3/4Beer & 1/4 dish soap/shampoo set at 2oz per gallon
clipped on: 05.07.2010 at 01:49 pm    last updated on: 05.07.2010 at 01:50 pm

RE: Invasion of the Grubs....and Ants! (Follow-Up #3)

posted by: dchall_san_antonio on 04.27.2009 at 12:10 pm in Lawn Care Forum

The two things that usually spoil ant food storage are sugar and yeast. I know it sounds crazy to feed sugar to ants but not all ants eat sugar. For those that carry protein type foods down into their holes, molasses spray really chases them away. For the ants that eat sugar, yeast seems to chase them away. Unfortunately yeast is much more expensive than molasses and most people aren't willing to pay what it takes to cover the yard. However, you can make a yeast bait that attracts ants. Equal parts of table sugar and molasses with a small amount of baking yeast works fine. I'm not sure how to cut it down but I made some with 1/2 cup of sugar and molasses and a teaspoon of yeast. That seemed to make a lifetime supply of a gooey mess. I smeared a gob onto a piece of cardboard and put it out where the ants could get it but the dogs could not. It didn't happen immediately but eventually the ants found it and swarmed in. I saw the ants diminishing in number on the cardboard but still they finished it off and I had to reload. The second gob never got finished as the ants went away. Presumably the yeast does what yeast does and ferments sugars releasing CO2 gas. What that does to a food supply I can only imagine. Two weeks later I was ant free and did not use any poisons.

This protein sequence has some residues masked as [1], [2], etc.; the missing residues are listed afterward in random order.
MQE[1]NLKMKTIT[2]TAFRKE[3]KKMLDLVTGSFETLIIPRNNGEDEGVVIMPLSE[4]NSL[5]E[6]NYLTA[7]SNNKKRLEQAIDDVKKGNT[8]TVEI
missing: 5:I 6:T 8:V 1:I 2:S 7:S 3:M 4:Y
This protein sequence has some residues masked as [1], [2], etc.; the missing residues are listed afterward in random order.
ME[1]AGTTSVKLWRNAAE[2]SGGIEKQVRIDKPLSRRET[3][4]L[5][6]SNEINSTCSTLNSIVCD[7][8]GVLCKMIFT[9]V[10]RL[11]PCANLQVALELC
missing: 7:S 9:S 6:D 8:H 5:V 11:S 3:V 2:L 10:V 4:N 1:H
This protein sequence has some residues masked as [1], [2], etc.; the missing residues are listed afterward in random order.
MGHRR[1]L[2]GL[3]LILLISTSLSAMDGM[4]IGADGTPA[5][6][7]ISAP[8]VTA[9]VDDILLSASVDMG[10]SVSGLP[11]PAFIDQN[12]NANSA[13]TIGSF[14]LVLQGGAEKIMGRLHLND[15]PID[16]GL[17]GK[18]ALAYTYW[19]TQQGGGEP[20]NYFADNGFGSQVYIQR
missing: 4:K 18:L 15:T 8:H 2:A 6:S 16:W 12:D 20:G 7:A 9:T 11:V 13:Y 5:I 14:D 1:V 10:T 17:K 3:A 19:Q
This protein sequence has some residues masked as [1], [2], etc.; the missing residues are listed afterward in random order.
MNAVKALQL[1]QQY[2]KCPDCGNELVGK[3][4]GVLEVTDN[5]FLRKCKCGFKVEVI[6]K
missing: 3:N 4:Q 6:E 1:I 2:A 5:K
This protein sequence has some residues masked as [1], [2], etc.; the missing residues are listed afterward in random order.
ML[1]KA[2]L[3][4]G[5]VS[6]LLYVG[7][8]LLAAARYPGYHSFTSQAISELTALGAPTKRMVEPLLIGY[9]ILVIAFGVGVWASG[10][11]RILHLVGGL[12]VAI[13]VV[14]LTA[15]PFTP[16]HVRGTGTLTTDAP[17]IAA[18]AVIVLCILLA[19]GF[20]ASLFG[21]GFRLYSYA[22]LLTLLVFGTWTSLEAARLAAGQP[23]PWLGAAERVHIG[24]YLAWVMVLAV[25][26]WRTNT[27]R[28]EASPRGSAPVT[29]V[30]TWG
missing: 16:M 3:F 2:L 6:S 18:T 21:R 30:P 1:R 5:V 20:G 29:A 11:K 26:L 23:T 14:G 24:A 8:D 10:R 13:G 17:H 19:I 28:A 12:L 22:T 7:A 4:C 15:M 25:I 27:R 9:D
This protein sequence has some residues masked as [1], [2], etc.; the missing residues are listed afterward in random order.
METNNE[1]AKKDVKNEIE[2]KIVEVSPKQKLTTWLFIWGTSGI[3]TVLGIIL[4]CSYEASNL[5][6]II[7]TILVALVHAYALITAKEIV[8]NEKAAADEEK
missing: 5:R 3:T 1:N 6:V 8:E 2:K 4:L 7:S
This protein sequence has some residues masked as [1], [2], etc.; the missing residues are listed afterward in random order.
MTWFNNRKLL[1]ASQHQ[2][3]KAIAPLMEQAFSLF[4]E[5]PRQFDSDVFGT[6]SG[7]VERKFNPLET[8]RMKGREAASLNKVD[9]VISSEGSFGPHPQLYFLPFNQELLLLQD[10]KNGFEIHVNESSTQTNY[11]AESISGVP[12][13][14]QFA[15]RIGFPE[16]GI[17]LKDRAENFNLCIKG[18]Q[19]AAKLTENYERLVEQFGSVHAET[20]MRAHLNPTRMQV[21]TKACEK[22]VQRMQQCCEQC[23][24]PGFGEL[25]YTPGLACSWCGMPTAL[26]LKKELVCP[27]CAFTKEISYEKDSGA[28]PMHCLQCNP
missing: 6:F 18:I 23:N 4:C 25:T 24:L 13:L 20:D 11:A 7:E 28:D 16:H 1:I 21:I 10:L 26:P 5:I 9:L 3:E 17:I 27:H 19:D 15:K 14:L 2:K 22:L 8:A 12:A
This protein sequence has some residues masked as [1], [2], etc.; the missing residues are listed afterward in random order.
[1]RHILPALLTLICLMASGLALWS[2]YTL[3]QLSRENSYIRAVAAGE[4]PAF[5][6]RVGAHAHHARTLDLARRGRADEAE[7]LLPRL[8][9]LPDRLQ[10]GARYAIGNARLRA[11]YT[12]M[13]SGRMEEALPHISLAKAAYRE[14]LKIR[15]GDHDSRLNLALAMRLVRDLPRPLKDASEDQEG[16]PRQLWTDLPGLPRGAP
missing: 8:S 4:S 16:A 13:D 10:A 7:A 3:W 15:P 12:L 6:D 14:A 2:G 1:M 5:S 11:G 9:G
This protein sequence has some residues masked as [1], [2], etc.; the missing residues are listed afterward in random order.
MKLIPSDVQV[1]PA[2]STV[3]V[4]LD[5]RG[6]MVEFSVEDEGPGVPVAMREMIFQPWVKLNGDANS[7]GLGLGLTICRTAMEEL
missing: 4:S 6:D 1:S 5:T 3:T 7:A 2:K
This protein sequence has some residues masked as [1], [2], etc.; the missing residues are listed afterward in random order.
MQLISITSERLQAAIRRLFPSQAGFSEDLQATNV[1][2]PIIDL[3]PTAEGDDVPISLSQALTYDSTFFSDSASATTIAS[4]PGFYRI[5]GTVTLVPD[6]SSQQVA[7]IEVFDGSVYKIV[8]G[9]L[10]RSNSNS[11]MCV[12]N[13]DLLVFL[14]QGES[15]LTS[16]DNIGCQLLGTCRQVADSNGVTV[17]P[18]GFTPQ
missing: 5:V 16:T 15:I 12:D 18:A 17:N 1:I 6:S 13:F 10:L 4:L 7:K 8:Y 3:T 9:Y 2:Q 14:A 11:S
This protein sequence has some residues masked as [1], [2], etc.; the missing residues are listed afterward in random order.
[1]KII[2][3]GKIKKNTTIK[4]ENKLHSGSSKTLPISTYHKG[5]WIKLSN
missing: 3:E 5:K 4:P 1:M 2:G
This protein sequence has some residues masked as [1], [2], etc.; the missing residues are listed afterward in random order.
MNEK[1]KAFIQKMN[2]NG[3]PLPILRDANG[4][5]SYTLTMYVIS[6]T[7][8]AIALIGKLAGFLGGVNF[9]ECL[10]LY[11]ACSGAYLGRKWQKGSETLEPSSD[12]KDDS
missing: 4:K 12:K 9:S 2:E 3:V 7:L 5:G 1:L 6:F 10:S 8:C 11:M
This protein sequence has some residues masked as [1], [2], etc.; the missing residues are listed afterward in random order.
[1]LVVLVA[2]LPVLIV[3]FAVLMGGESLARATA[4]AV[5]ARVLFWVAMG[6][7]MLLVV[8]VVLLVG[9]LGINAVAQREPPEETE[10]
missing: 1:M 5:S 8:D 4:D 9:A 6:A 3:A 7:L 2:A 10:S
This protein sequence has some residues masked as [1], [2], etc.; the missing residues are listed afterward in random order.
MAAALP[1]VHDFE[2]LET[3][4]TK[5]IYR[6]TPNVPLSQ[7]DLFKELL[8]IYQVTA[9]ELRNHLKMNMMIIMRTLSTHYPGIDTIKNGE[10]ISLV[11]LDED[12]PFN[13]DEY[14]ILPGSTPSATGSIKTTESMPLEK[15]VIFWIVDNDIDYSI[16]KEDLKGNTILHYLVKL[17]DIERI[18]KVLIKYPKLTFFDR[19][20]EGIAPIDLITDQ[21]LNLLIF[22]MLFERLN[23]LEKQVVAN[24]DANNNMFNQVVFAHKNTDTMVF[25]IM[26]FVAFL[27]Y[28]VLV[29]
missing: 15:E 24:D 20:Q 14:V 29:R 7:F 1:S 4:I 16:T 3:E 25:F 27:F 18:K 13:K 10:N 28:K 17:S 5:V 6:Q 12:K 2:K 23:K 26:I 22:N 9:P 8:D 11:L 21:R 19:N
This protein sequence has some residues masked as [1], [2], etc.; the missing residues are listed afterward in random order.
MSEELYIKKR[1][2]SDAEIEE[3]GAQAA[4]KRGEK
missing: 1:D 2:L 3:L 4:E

clipped on: 05.05.2010 at 12:46 pm    last updated on: 05.05.2010 at 12:46 pm